FAQs on the New VA Accountability and Whistleblower Protection Act of 2017

Mr. Louthian and the Louthian Law Firm provided me with excellent legal services regarding a legal issue with a major corporation.

Errick Bethel Sr.

Mr. Louthian and the Louthian Law Firm provided me with excellent legal services regarding a legal issue with a major corporation.

Errick Bethel Sr.

VA WhistleblowerOn June 23, 2017, President Trump signed into law the VA Accountability and Whistleblower Protection Act of 2017 (the Act). The Act and its Office of Accountability and Whistleblower Protection (OAWP) came into being because of past bad actors within the U.S. Department of Veterans Affairs (the VA). Veterans were not adequately served, taxpayer money was wasted, and whistleblowers were treated badly, suffering retaliation in many forms. Worst of all, little was done when harmful actions were brought to light, allowing wrongdoing to continue.

Perhaps you recall the scandal involving long waits for care by veterans that was exposed by whistleblowers in 2014. Some veterans waited so long for care that they died before receiving it. The OAWP and the Act are intended to prevent such shocking mistreatment of veterans from reoccurring and to protect any whistleblowers who step up to report wrongdoing.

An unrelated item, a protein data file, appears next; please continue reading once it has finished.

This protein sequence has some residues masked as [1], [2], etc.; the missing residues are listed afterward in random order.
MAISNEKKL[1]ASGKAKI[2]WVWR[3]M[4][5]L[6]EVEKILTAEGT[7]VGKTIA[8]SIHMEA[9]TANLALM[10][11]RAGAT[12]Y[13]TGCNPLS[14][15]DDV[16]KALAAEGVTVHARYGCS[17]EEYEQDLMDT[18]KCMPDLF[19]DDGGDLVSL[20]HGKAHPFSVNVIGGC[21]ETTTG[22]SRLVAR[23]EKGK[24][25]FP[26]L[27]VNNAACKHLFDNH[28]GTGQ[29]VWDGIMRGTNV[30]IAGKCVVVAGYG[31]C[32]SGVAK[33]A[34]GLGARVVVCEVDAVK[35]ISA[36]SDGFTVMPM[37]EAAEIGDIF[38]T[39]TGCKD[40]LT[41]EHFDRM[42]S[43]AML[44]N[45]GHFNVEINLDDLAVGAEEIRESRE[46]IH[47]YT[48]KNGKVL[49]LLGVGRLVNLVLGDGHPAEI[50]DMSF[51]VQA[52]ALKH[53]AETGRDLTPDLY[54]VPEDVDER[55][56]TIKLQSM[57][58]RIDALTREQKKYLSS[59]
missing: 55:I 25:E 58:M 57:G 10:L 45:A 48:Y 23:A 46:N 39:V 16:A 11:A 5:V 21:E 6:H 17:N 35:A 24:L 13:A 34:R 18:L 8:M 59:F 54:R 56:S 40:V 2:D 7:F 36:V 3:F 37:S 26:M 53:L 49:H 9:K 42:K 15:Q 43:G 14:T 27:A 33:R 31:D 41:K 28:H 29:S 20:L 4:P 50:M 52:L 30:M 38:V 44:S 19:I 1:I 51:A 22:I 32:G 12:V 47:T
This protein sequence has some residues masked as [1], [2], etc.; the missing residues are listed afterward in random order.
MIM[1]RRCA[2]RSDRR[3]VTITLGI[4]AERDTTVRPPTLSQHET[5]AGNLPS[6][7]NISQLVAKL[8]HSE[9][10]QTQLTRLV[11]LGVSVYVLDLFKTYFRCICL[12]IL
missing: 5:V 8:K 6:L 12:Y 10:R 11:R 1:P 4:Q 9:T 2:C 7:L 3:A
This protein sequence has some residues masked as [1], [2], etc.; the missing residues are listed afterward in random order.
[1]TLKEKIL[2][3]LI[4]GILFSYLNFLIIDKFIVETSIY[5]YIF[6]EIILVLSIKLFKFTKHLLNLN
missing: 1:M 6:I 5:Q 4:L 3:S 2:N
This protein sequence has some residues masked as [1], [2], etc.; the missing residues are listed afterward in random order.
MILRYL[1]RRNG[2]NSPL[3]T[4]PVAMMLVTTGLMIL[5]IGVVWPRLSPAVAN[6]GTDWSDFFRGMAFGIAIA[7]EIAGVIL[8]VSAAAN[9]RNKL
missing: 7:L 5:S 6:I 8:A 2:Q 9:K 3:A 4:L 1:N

Below are some FAQs that can help potential VA whistleblower employees understand the new law and understand their rights.

What is the Office of Accountability and Whistleblower Protection (OAWP)?

The OAWP is a new office that was created to comply with President Trump’s Executive Order of April 27, 2017. It was established on May 12, 2017, with Peter O’Rourke appointed as the Executive Director and Senior Advisor.

What does the OAWP do?

The OAWP sits inside the U.S. Department of Veterans Affairs and is based in Washington, D.C. It provides internal investigative services in order to improve the benefits available to veterans and to increase accountability. The OAWP was created by the new Act.

How does the VA Accountability and Whistleblower Protection Act of 2017 safeguard whistleblowers?

The Act keeps whistleblowers safe from retaliation in several ways:

  • VA employees can blow the whistle on wrongdoers without facing retaliation or the loss of their jobs.